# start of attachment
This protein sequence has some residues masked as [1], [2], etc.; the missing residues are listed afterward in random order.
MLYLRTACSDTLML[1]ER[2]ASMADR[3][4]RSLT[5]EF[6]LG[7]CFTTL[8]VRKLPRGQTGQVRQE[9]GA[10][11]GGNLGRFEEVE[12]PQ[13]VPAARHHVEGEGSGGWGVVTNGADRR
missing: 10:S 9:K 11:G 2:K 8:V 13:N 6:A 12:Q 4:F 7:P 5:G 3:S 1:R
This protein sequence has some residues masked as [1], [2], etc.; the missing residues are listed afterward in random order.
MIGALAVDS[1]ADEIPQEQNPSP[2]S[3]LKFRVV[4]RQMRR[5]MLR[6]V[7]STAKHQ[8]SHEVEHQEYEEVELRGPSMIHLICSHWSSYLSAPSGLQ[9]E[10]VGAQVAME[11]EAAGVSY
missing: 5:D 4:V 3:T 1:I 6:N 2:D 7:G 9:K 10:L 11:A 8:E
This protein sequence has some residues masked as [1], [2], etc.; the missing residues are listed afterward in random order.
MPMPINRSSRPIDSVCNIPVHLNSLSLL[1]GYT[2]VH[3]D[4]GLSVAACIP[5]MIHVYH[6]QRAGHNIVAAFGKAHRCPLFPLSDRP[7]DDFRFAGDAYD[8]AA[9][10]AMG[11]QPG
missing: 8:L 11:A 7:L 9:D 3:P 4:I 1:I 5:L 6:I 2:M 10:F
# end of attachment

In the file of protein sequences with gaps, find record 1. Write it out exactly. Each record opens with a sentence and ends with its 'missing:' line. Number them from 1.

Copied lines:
This protein sequence has some residues masked as [1], [2], etc.; the missing residues are listed afterward in random order.
MLYLRTACSDTLML[1]ER[2]ASMADR[3][4]RSLT[5]EF[6]LG[7]CFTTL[8]VRKLPRGQTGQVRQE[9]GA[10][11]GGNLGRFEEVE[12]PQ[13]VPAARHHVEGEGSGGWGVVTNGADRR
missing: 10:S 9:K 11:G 2:K 8:V 13:N 6:A 12:Q 4:F 7:P 5:G 3:S 1:R